As its slogan proclaims, Fort Smith is as much "New South" as "Old West." The city features a diverse range of food and dining atmospheres at more than 200 restaurants and shopping opportunities at local boutiques, small shopping centers and the one-million-square-foot Central Mall.

Nightlife in Fort Smith is anchored by Garrison Avenue, which is lined with restaurants and bars featuring live music. "There are restaurants everywhere," Legris said. "There is a wide range of Asian, Cuban, Mexican and other multi-cultural restaurants that are locally owned."

Entertainment options at Fort Smith include more than diverse dining opportunities and live music at small venues, though. Scheduled to perform with the Fort Smith Symphony Orchestra during its 2004 season is Diane Schuur, a two-time Grammy Award winning jazz musician, as well as other noted guest musicians.

Familiar and contemporary musicals, comedies and dramas are produced at the Fort Smith Little Theatre, which is the oldest all-volunteer theater group in Arkansas. And the Fort Smith Art Center, housed in a gracious Victorian Second Empire-style home built in 1857, contains fine paintings, sculptures and permanent and changing art exhibits. Its gift gallery features area artists' works.

Events and Festivals

The Fort Smith River Park Amphitheater, located along the banks of the Arkansas River, hosts numerous events each year, and several of these, as well as events at other city locations, have become traditions anticipated by residents and visitors.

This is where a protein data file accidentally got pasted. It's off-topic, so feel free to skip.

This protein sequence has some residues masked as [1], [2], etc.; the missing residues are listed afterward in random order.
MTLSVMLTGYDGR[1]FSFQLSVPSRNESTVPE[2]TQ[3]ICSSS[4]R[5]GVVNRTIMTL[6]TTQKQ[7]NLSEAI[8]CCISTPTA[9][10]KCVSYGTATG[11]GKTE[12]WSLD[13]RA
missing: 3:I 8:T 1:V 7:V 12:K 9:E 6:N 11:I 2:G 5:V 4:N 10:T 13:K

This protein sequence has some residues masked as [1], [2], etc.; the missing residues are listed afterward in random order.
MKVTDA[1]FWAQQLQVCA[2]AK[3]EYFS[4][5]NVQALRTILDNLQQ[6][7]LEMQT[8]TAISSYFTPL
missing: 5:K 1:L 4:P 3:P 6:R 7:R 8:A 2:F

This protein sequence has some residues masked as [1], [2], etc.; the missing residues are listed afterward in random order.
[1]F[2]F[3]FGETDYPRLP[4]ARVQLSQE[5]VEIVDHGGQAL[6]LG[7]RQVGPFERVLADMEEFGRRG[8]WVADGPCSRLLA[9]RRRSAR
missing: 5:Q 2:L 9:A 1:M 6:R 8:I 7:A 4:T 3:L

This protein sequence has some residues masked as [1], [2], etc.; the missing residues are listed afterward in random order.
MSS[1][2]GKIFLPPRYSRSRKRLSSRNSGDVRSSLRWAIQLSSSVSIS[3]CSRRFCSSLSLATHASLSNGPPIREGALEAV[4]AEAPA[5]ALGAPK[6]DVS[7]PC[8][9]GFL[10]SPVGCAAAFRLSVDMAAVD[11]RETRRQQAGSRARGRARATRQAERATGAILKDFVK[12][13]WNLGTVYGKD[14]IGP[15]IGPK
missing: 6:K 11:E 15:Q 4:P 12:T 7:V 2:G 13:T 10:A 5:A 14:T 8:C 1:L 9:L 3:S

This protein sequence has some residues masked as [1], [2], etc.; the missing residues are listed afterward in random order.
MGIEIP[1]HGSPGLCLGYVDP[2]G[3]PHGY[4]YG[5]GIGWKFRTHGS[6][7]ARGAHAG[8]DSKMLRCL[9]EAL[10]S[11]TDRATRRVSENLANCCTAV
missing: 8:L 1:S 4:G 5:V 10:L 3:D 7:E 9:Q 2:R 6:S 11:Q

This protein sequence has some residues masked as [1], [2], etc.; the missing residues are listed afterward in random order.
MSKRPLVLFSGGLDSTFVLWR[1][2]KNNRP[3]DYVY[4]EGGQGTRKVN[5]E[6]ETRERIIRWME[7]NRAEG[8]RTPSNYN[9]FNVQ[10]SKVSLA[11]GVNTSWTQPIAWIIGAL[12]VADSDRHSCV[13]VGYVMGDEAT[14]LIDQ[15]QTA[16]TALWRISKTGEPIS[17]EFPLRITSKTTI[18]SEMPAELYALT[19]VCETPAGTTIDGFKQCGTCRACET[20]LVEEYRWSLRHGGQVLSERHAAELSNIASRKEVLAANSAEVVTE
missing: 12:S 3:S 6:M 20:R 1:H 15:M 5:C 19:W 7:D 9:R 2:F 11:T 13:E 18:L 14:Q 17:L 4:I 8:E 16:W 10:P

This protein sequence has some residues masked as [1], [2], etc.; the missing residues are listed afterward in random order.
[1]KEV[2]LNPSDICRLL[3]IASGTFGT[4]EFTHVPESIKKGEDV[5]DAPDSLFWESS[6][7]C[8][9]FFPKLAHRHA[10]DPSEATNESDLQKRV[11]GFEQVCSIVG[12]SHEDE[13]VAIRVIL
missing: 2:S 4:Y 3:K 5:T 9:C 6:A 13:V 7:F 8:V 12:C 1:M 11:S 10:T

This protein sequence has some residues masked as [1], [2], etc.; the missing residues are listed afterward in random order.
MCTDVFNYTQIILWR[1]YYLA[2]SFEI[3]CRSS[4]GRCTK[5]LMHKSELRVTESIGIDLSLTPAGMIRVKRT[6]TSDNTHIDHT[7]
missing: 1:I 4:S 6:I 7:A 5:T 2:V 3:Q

Begun in the mid-1930s, the Old Fort Days Rodeo and Barrel Racing Futurity is a 10-day rodeo that starts on Memorial Day and draws competitors and spectators from across the country. Another Memorial Day event is Tales of the Crypt at Oak Cemetery, where actors in period clothing bring to life the stories of individuals buried at the cemetery.

In September the city celebrates with the Riverfront Blues Festival and the Arkansas-Oklahoma State Fair, a 10-day event and one of the largest two-state fairs in the nation. The Old Fort Riverfest, which takes place in June, includes three days of food, fun, arts and crafts and activities. Frontier Fest takes place in late October and attracts Wild West re-enactors and historical exhibits.

A complete listing of the city's special events can be found at

Outdoors and Sports

Green spaces at Fort Smith include Creekmore Park has a new tennis center and large swimming pool, and -- for generations -- adults and children have enjoyed riding the park's kid-size trains.

"Along the Arkansas River [on the levy] there is a new running and biking trail about three miles long, and the city is working on expanding that little by little," Legris added.